As part of a wider overhaul of consumer protection laws, the Department for Business, Innovation & Skills ("BIS") has published draft Regulations to amend the Consumer Protection from Unfair Trading Regulations 2008 ("CPRs"). The Draft Consumer Protection from Unfair Trading (Amendment) Regulations 2013 ("Regulations") propose to introduce a right for consumers to seek compensation from traders who breach the CPRs.
Brought into force in 2008, the CPRs regulate commercial practices to protect consumers against unfair, misleading and aggressive selling practices by traders.
The CPRs contain a general prohibition on the use of "unfair commercial practices" by traders, which cover all practices that fail to meet the professional standard expected of a trader in the relevant field and which affect the consumer's ability to make an informed decision, causing him to make a decision he would not otherwise have made. The CPRs also prohibit misleading actions and omissions (such as providing misleading information about a product, or marketing a product in a way that creates confusion with a competitor's product) and ban the use of aggressive practices by traders, such as the use of harassment, coercion, or undue influence. In addition, there is a "black list" of 31 specific practices that will in all cases be deemed unfair.
The impact of the CPRs is significant; both in their scope and in the potential consequences for traders who fail to comply. The CPRs apply to every kind of business-to-consumer transaction, both before during and after the contract is made, and a trader in breach of the CPRs can face an unlimited fine and/or a prison sentence.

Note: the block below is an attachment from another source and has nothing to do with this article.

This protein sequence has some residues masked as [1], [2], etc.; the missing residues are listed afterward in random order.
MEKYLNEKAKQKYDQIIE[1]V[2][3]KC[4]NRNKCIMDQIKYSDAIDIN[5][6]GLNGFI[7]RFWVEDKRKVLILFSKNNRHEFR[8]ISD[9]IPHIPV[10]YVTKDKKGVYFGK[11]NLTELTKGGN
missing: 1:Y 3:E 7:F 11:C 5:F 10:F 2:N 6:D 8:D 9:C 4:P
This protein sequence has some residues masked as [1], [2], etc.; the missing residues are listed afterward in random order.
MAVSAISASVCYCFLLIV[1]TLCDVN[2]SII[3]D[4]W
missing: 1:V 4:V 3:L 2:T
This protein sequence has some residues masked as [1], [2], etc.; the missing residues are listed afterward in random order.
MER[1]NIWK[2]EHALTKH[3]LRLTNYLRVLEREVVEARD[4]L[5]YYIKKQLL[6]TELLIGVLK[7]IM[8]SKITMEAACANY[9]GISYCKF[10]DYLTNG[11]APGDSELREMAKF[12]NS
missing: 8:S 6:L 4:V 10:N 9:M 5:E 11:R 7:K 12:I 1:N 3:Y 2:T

However, even though the criminal sanctions for unscrupulous traders are potentially heavy, until now the CPRs could only be enforced by the OFT or Trading Standards and there has been no right for consumers affected by a breach to bring a claim for compensation against traders. The new amendments propose to close this gap by providing consumers with a direct remedy against businesses who engage in unfair commercial practices. Depending on the circumstances, remedies available to the consumer will include the right to have the contract unwound and to receive a refund, to receive a discount and/or to claim damages.
In addition, the Regulations will extend the scope of the CPRs to cover misleading and aggressive demands for payment which are not associated with the supply of goods or services. This may include, for example, debt collection agencies, private car clampers or demands for civil recovery payments from alleged shoplifters. Whereas previously these payments were considered to fall outside the CPRs as they did not appear to come within the definition of "commercial practices", the Regulations extend the definition to make it clear that such payments will now be within the scope of the CPRs and will be subject to the same rules as other commercial practices.
The new Regulations will strengthen protection for consumers under the CPRs, making it easier for consumers to take action against unscrupulous traders. For most businesses, who trade fairly and honestly, the new Regulations will not be a cause for concern, however all businesses should take the opportunity to review their practices to ensure that they don't fall within any of the prohibitions under the CPRs.
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